Imagine, if you will, the scene at the time-honored "Club Antique" in London. Five assembled Lords are making an unusual wager as to who among them can obtain the most extensive collection of rare items from a long list of esoterica: in essence a rich man's scavenger hunt. The Lords will be called upon to display their ever-changing collections at various castles as the game progresses. The winners of those exhibits will advance towards the successful completion of the contest. However, an understanding that the "wager justifies the means" prevails, and each Lord is prepared to hire thieves to loot the collections of his fellows and detectives to protect his own. With this understanding, ready yourself to assume the role of a Lord and embark upon the hunt.
The gameboard displays the Lord's "club room" which serves as the starting space for the game and the club's "dinner table" which is the finish line. The two are connected by a track of spaces extending along the outer edge of the board belonging to the various castles at which the exhibits will be held. The center of the board contains two storefronts where items can be purchased, a cash register for payment of those purchases, and five prison cells in which to detain captured Thieves.
Each player gets a set of ten small cards matching the color of his pawn. These are the resources he may use to shape his collection. Each set consists of:
-- Two Location cards (one Castle, one Auctionhouse),
-- Four checks with a total value of 50,000,
-- One Exhibit,
-- Two Thieves,
-- One Detective.
The 45 large collection cards are the sought-after items in this Scavenger Hunt. They consist of six series labelled A through F. Each item contains the date in which it was made. The older the object, the more valuable it is as a tie-breaker in determining the value of a collection.
PREPARE TO PLAY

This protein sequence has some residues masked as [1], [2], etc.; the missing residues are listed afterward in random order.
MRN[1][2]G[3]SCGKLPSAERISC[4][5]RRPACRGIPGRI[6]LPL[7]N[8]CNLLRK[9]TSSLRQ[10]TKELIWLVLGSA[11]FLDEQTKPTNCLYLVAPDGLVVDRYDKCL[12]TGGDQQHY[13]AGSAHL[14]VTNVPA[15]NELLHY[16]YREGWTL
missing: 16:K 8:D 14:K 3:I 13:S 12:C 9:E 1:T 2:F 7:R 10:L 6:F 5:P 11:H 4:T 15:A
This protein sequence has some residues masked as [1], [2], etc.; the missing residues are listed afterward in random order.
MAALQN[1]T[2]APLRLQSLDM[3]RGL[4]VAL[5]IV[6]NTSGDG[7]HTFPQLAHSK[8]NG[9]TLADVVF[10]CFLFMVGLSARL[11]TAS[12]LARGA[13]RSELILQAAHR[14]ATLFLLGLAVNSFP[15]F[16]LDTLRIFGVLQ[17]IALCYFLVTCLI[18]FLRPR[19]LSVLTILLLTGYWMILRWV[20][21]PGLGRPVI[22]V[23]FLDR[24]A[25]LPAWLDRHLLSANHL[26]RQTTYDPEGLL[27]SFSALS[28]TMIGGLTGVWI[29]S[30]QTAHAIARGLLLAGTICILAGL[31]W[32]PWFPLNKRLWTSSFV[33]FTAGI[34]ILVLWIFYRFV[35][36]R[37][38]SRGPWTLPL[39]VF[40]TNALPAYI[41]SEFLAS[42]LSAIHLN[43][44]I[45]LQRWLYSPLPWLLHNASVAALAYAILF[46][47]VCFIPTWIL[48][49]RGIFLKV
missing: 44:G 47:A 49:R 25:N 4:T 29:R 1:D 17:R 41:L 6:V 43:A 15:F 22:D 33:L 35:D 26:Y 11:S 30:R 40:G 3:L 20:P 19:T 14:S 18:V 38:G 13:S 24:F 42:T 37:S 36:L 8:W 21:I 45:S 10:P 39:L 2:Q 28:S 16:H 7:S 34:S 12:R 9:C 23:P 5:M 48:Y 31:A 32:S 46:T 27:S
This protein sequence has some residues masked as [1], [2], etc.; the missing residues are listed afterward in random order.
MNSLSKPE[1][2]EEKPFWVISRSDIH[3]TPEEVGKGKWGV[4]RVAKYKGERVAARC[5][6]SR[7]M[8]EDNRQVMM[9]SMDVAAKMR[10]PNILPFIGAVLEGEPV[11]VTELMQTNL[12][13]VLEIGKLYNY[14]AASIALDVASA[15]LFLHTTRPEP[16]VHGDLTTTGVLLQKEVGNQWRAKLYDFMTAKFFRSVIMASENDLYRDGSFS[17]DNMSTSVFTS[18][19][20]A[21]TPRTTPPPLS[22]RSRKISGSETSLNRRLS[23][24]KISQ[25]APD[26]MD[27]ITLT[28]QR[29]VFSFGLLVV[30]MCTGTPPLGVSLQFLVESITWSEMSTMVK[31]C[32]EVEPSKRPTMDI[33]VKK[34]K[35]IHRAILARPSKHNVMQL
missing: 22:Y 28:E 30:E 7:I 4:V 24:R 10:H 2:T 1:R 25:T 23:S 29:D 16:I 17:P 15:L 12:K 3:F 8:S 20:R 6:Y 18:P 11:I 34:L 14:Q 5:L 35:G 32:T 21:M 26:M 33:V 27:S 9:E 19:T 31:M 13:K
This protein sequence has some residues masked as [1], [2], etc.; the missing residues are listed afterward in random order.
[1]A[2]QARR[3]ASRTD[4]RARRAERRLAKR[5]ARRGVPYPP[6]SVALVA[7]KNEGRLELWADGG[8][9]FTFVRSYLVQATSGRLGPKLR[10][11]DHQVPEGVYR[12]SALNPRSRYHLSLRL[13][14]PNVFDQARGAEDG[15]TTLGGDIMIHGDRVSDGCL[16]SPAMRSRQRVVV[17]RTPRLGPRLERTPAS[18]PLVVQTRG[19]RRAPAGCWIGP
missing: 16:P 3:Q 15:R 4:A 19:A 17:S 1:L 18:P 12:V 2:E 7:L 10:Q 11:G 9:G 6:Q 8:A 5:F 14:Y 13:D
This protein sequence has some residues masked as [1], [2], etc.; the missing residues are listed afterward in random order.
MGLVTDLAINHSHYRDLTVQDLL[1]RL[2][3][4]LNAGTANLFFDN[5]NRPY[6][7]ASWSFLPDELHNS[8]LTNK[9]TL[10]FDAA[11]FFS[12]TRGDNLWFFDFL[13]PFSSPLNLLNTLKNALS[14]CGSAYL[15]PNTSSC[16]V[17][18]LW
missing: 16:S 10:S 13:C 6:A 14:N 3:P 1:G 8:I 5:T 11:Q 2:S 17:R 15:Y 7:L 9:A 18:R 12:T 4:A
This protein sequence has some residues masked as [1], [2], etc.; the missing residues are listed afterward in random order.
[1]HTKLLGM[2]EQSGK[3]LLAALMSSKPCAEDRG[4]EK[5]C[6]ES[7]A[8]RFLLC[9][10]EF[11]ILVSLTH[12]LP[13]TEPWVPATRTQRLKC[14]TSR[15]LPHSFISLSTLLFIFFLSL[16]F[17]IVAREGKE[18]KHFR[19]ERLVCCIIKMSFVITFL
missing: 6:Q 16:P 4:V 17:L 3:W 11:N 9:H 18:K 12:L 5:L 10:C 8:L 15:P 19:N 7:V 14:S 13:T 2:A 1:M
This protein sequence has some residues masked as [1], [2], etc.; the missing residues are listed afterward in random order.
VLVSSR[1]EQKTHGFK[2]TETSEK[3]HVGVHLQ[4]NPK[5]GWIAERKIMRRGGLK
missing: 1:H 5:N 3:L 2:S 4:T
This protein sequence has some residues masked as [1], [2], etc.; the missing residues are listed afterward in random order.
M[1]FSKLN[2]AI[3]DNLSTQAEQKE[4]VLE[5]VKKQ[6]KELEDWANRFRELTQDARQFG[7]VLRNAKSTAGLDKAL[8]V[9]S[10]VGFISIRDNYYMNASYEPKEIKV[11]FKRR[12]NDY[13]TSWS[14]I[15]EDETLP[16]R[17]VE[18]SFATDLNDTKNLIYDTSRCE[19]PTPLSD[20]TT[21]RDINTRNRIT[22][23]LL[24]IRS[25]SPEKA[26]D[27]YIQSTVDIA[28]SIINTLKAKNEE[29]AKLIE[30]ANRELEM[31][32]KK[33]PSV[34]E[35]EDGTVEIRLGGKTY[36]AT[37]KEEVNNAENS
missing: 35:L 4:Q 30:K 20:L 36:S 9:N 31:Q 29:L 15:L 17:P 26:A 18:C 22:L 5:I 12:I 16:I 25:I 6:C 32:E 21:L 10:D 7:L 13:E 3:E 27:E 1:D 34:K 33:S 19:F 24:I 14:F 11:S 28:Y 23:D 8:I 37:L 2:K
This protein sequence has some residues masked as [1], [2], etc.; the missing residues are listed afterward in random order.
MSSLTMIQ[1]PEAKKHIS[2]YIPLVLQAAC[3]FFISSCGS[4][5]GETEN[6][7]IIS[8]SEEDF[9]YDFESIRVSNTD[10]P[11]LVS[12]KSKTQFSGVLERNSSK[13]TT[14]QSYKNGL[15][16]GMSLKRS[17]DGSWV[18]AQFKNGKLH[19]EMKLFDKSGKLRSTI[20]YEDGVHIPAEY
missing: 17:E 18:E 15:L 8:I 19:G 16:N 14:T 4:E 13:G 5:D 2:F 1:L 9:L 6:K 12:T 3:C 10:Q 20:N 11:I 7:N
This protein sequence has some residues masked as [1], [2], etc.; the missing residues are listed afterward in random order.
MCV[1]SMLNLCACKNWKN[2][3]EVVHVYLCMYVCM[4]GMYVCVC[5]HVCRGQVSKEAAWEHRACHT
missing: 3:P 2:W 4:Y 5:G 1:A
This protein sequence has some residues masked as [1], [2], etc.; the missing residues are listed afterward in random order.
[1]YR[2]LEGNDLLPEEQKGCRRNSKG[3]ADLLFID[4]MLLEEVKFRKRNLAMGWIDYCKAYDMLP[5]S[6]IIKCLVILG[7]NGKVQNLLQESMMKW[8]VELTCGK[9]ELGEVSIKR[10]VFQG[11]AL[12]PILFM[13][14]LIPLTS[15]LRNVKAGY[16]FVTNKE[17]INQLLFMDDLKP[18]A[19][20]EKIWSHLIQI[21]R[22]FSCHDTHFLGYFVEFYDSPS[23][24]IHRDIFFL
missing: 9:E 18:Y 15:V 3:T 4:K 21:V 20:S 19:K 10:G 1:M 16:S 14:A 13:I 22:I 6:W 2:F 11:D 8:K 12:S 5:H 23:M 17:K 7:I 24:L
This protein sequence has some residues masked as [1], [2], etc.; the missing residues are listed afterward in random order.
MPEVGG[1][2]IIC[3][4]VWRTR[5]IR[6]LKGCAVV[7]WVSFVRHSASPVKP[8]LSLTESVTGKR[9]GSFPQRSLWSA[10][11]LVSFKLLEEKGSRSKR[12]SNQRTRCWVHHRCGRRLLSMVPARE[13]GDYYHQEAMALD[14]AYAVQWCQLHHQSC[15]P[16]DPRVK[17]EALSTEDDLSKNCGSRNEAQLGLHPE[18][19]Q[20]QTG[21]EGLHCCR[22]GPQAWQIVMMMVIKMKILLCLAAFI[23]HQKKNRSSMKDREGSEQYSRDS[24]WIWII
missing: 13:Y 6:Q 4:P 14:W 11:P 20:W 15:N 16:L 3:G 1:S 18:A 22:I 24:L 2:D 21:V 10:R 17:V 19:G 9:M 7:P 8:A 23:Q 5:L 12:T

Sort the small Location/Action cards by color into five piles of ten and place them face down. Each player (hereafter referred to as a Lord) then draws one of the piles as his color and places the matching pawn in the Clubroom start space. Any remaining card sets are removed.
Shuffle the large Collection cards and deal four face down to each player. The remaining Collection cards are split into two roughly even piles and placed face down in the two Auctionhouse spaces of the board. Turn the top card in each pile face up.
HOW TO PLAY
The game is played in turns wherein all players interact simultaneously. Each turn consists of four phases.
All players decide whether they'll go to the Auctionhouse or a Castle this turn. They cannot do both. They choose by playing one of their two Location cards (either the Auctionhouse or the Castle) face down before them, simultaneously revealing their choice once all players are likewise committed. The Location cards contain a "1" on the back and a red underline on the front to distinguish them from the Action cards in each set.
Each player, having observed the Location choice of his opponents, now selects an Action card from his set and plays it face down before him to be simultaneously revealed once all players are likewise committed. All the Action cards list at the top, after a black arrow, the Locations in which they can be played, and the Location cards likewise list the Actions that can be taken there. Checks can only be played at the Auctionhouse. Detectives and Exhibits can only be played at a Castle. Thieves can be played in either location.
All Lords who have played their Auctionhouse card this turn reveal their played Action card. Those playing Checks compare values. The Load playing the Check of the highest value places it in the Cash Register and takes one of the visibly displayed Collection cards from the Auctionhouse space of his choice. All defeated checks are returned to their owners. A Lord who has played a Thief card may steal the just-played Check from the cash register, unless two or more Thieves were played. Multiple Thieves interfere with each other at the Auctionhouse (but not at the Castle). All Thief cards are returned to their owners and any Check still in the cash register is removed from play. Turn over the next Collection card from the selected pile. If either pile becomes empty, continue play with the remaining pile. Only one item is then available on each visit to the Auctionhouse.
All Lords who have played their Castle card this turn reveal their played Action card. After observing the number of Thieves played, those Lords who played Exhibit cards now decide which of their Collection cards they will display and place them face down in a pile in front of them. Once all exhibiting Lords have done this, they reveal their Collections simultaneously and determine who has displayed the best collection. The Lord with the best collection may advance his pawn on the outer track a number of spaces equal to the top number in the octagon of the Castle containing the currently leading pawn. The Lord with the second best displayed collection (if any) may advance his pawn a number of spaces equal to the lower number of that same octagon. Any other exhibitors gain nothing.